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If teachers start to feel they can’t handle the job, children will come to dislike English. The content of the textbooks is simple and will make classes easy to conduct, so I hope teachers will use it to actively and repeatedly engage with students.

11 Comments

Tamagawa Gakuen Prof. Emeritus Kumiko Sato, a specialist in English education, referring to new textbooks for English, which will become an official subject in elementary schools from the 2020 school year. The books address teachers’ anxieties about their ability to teach English, by creating texts that will be easy to use even for teachers with poor English skills.

© Yomiuri Shimbun

©2022 GPlusMedia Inc.

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Her statement is without support and difficult to make comment here. Has the material been thoroughly tested using multiple anxious teachers and multiple live appropriate aged students for a fairly extended period of time? This old school way is the only one I buy into. The others are hit and miss.

4 ( +4 / -0 )

The old school way taught in Japan was input only and failed to teach kids to actually use the languages they were studying. This is good for the Eikaiwa industry but not for Japans economic growth. Hopefully teachers will overcome their anxiety and give the new books a chance.

0 ( +1 / -1 )

Keep it simple, take some of the heavy burdens overloading and bogging down the teachers away, use lots of visuals, tech and role plays, encourage mistakes and you may just be able to help the kids not HATE English by Junior High.

From what I’ve seen though, a whole generation of teachers will have to retire first for this to happen, as they’ve been using flawed methods for too long to change. You can hear the murmurs of discontent anytime anyone wants to try and change the system. It’s that far gone. Just imagine if they could pull it off though!

2 ( +2 / -0 )

As Mizu no Oto says, the statement simply asks us to believe the books are good, "silver bullet"-type good, and that everything will be fine. It would be reassuring to know who approved the books and how the books have been tested.

Unfortunately, the "who approved" question relates to the books' effectiveness for language learning, the most important question, but also for their content. The recent case where a "morality" textbook was changed to replace a bakery with a shop selling Japanese desserts shows that the authorities are still eager to dabble in irrelevant matters to project a certain worldview. The reality is that language learning in Japan is not about students' self expression and has always had overtones of imparting certain values. Twenty years ago, high school textbooks would have biographies of people like Mother Theresa, not because the kids had anything like the language ability to read and understand them, but because some high-up bod thought English lessons was a good place for kids to learn about Mother Theresa. This came at the cost of the kids not learning any English, or at least English they could actually use, but that was never seen as important.

3 ( +3 / -0 )

God forbid schools should actually hire teachers who know what they're doing.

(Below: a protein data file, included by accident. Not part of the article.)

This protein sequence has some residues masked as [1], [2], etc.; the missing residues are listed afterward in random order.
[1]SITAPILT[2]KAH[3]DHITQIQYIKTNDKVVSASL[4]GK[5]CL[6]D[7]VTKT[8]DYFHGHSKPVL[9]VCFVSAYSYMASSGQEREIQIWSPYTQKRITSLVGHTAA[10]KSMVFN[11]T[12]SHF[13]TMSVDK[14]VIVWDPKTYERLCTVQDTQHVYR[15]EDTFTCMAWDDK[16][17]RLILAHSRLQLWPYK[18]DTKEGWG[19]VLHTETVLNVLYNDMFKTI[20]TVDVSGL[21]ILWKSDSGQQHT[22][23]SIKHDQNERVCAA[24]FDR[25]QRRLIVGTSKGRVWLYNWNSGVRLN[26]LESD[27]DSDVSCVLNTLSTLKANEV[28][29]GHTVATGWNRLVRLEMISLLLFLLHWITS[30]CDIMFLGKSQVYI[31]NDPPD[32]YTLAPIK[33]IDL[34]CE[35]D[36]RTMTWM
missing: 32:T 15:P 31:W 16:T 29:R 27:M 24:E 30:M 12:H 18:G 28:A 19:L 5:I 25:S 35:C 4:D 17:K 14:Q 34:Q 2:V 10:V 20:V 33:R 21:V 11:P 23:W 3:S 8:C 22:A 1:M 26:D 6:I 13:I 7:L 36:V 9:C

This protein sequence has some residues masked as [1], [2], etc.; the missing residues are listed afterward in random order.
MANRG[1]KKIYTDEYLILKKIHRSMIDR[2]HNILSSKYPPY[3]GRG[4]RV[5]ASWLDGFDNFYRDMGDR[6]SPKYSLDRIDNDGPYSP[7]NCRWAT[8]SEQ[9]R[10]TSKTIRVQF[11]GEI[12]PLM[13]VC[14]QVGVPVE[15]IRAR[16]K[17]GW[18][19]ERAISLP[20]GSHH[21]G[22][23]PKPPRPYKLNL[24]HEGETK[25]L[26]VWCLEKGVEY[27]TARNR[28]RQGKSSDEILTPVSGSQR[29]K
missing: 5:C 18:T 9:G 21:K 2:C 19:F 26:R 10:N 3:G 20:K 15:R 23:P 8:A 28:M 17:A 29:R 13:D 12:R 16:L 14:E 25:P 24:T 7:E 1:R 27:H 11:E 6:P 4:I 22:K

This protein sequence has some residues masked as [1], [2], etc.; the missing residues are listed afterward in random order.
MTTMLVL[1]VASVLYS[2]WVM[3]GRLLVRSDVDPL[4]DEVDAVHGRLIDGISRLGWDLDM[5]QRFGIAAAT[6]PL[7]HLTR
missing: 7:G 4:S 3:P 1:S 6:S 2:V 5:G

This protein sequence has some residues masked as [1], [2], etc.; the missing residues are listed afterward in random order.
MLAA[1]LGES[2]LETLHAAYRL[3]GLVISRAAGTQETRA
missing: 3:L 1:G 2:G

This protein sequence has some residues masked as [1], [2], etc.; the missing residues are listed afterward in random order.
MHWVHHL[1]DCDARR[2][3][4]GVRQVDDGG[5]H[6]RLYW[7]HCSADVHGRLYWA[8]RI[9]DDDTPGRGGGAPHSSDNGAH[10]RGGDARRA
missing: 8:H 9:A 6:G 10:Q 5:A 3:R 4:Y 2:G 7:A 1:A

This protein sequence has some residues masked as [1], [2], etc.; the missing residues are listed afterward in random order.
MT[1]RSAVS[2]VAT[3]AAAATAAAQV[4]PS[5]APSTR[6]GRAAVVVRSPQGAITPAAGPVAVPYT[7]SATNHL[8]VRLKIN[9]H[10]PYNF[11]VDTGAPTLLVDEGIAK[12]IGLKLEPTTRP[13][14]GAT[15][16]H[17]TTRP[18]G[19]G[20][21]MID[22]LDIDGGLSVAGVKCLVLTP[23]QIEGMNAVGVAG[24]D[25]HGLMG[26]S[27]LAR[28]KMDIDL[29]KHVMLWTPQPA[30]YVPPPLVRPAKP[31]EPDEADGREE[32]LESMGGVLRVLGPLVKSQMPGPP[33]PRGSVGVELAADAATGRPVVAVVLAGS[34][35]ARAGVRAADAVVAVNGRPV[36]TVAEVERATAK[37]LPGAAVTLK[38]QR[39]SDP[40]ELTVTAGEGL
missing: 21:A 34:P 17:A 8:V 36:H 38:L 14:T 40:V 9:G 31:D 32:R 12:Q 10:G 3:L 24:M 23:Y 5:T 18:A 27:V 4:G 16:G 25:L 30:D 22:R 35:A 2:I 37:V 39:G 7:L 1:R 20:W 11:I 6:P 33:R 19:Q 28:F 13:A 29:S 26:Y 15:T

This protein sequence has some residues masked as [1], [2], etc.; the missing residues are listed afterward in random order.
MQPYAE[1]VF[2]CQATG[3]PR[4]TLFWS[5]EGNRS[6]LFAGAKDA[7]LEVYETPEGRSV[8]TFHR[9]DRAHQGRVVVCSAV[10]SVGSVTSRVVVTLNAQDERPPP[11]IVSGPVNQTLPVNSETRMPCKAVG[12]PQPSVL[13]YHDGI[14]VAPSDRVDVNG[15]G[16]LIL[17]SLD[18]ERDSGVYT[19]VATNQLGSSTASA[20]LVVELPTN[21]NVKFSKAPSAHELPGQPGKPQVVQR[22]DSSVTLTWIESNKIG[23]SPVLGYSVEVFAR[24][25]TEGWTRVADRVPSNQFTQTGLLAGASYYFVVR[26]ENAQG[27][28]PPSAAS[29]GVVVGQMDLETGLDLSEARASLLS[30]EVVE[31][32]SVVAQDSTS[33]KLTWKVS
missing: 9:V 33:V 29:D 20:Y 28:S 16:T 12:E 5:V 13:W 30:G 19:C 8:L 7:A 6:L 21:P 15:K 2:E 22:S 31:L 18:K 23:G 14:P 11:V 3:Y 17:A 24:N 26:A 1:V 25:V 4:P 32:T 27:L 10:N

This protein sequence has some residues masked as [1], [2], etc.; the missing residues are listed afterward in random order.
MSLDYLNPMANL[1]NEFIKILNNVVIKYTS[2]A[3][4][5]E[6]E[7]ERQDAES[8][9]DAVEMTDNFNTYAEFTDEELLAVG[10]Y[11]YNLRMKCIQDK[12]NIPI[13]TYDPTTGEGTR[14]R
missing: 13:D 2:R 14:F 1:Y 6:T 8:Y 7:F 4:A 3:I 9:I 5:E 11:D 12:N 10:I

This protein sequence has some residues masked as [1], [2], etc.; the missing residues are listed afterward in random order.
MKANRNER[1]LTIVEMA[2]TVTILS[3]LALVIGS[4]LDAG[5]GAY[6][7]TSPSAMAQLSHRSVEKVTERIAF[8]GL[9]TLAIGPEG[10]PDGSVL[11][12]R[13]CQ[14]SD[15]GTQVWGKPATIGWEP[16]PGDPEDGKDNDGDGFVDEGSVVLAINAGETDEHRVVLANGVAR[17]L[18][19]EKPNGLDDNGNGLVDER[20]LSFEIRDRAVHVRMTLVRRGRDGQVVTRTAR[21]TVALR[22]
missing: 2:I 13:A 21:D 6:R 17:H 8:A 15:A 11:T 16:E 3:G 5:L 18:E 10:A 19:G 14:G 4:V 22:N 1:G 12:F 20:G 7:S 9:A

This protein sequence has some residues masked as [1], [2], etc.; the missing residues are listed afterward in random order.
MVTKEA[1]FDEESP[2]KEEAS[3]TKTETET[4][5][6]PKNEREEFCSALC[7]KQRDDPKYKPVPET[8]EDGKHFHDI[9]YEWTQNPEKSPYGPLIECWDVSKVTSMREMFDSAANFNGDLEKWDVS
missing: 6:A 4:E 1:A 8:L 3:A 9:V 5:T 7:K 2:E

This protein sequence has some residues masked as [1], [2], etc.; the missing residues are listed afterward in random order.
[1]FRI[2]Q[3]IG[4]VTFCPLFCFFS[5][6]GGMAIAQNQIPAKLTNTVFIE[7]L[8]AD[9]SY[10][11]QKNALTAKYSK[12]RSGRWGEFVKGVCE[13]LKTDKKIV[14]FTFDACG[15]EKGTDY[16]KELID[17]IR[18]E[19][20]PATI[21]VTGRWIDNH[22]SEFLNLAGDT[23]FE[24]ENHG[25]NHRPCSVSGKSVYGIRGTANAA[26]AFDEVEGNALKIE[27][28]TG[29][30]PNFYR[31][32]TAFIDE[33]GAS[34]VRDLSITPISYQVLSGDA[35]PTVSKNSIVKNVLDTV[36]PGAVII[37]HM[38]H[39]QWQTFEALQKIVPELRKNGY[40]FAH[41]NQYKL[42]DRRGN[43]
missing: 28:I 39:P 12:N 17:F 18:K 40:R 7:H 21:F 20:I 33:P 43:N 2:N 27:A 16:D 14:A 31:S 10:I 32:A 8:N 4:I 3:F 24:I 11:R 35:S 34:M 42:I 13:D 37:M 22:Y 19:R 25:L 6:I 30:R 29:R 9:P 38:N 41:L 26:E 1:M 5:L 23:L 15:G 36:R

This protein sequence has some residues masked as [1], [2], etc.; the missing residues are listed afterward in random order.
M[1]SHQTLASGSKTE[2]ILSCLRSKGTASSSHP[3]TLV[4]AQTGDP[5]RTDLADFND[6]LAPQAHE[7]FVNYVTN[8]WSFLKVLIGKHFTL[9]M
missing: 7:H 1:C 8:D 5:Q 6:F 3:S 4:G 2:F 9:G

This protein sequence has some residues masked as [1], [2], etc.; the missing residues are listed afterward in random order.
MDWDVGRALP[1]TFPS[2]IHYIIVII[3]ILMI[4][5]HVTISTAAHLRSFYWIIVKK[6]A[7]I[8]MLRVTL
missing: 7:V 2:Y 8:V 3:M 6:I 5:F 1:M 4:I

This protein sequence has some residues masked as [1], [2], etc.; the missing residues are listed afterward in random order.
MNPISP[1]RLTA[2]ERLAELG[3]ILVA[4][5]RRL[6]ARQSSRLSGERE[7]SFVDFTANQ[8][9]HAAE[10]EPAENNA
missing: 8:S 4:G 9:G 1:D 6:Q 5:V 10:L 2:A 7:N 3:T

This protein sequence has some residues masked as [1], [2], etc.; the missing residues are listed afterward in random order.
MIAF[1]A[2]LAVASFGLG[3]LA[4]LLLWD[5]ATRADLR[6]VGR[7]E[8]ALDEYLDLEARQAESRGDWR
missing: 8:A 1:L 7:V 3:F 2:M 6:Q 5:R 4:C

3 ( +3 / -0 )

Just give up. Japanese learning English is pointless. One Japanese to another Japanese are going to stick with speaking in Japanese. It won't change anything in the work place. So it's only going to benefit the relatively few who seek to escape and work/live abroad.

2 ( +3 / -1 )

True, simple, practical and effective goal setting gets lost in translation somehow. Someone , somewhere will find a way to complicate the hell out of it. Guaranteed. It’s unfortunately the high context culture (on steroids) that turns the lagoon into the swamp. If you’ve never heard of high context cultures vs low context cultures, like I hadn’t until fairly recently google it. It’s a great and effective tool to understand where many of our pains come from. Bit of a eureka moment personally.

It’s seems it’s not just the language that’s the issue.

1 ( +1 / -0 )

Just give up. Japanese learning English is pointless

I wouldn’t say give up. Wasting money trying to pump English into kids who don’t want to learn it or are incapable of learning it is pointless. It could be time better spent.

Make it an option and let the kids who want to learn it learn it.

6 ( +6 / -0 )

The primary issue is not the textbook, nor the simplicity or difficulty of it. The issue is teacher training. Have teachers been trained in how to teach a foreign language? For the most part, no. And thus teachers will be uncomfortable, and classes will be tedious.

Furthermore, for what the quote says about the curriculum, I'm ambivalent. On one hand, if teachers are able to introduce material in a fun, meaningful context that gets kids using it over and over again to build fluency, great. On the other hand, if the educational system is merely dumbing down English so that all kids do is play, with no real engagement in English, then this push toward low standards is educationally repulsive. Given the teacher training situation, my guess is that we'll see more of the latter than the former, and we'll see more teachers drilling and boring students that either of those combined.

2 ( +2 / -0 )

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